Updated Mon, Mar 24, 2014 10:17 am
Federal Hocking Local School District has 30 days to respond to a ruling that Holzer Clinic of Athens is eligible for tax-exempt status, but the likelihood of overturning that decision appears slim.
Gary Gudmundson, spokesman for the Ohio Department of Taxation, said it is “almost impossible” to counter Holzer’s argument in favor of the exemption, which he said is based on a broadly written law that exempts properties financed with health-related bonds.
“What I’m hearing is that it would almost be fruitless for them to appeal,” Gudmundson said.
The exemption would result in a loss of property tax revenue to Federal Hocking Schools of about $100,000 a year.
According to Federal Hocking Supt. George Wood, the argument Holzer is making in favor of the exemption is not the one in their initial filing for the exemption.
The Messenger was unable Friday to obtain from the Ohio Department of Taxation copies of documents Holzer filed the the case.
“Originally, they had claimed they were entitled to the exemption due to charity care,” Wood said in an e-mail to The Messenger.
“When we challenged that, and were given a positive response to that challenge by the tax commissioner, we felt we might prevail. Unfortunately, Holzer is now taking a different tact, with a different law firm, arguing that due to tax-exempt bonds issued to make the purchase of the clinic they should be considered tax exempt.”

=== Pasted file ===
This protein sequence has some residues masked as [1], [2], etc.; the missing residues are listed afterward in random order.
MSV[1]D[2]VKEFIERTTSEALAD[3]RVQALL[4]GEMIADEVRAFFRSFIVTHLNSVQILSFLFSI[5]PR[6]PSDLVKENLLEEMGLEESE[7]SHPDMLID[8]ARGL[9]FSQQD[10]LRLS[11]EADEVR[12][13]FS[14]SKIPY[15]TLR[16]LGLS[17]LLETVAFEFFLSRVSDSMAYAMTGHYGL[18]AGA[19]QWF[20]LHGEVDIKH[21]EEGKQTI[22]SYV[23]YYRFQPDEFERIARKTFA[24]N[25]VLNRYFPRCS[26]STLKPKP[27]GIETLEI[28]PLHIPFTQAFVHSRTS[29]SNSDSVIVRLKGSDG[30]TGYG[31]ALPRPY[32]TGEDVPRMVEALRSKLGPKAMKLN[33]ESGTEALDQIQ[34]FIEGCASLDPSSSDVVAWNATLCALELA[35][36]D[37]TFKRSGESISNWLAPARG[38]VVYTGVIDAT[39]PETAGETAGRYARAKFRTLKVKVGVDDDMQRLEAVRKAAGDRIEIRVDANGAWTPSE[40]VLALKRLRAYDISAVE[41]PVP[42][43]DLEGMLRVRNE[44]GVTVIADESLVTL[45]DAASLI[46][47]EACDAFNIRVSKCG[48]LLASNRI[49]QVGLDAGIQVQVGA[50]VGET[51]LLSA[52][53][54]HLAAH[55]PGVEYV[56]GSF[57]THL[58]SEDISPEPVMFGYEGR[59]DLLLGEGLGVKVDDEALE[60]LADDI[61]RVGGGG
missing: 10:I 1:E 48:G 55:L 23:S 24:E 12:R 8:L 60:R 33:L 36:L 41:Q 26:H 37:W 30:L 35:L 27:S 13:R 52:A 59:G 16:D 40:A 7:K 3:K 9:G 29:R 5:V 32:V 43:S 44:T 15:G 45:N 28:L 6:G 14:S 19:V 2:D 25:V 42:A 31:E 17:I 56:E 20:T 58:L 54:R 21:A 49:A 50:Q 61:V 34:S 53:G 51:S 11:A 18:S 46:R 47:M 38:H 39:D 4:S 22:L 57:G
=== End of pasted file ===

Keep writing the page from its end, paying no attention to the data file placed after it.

Wood said the school district has not made a decision whether to contest the Ohio Department of Taxation’s finding that Holzer qualifies for an exemption.
“We are exploring our options. We have 30 days in which to respond to this rather surprising move by Holzer,” Wood said. “Our attorneys are researching that issue (regarding the bond financing), but it was a complete surprise as this was not their initial filing.”
As The Messenger reported Friday, the Ohio Department of Taxation sent a letter last week to Federal Hocking and Tri-County Career Center stating that Holzer had been found to qualify for tax exemption, but that schools had 30 days to respond to the ruling.
Tri-County Career Center also receives tax revenue from Holzer Clinic of Athens, but less than $8,000 a year.
Supt. Bill Wittman told The Messenger on Thursday that the Tri-County Career Center board will determine if it will contest the tax-exemption finding.
He said the benefit of pursuing the matter must be weighed against the cost.
When Holzer filed last fall for property tax exemption, both Federal Hocking and Tri-County Career Center objected, although Wittman said his school was doing it primarily to support Federal Hocking.
Holzer Clinic in Athens was purchased in 2012 for $21 million by Holzer Health System, a not-for-profit corporation.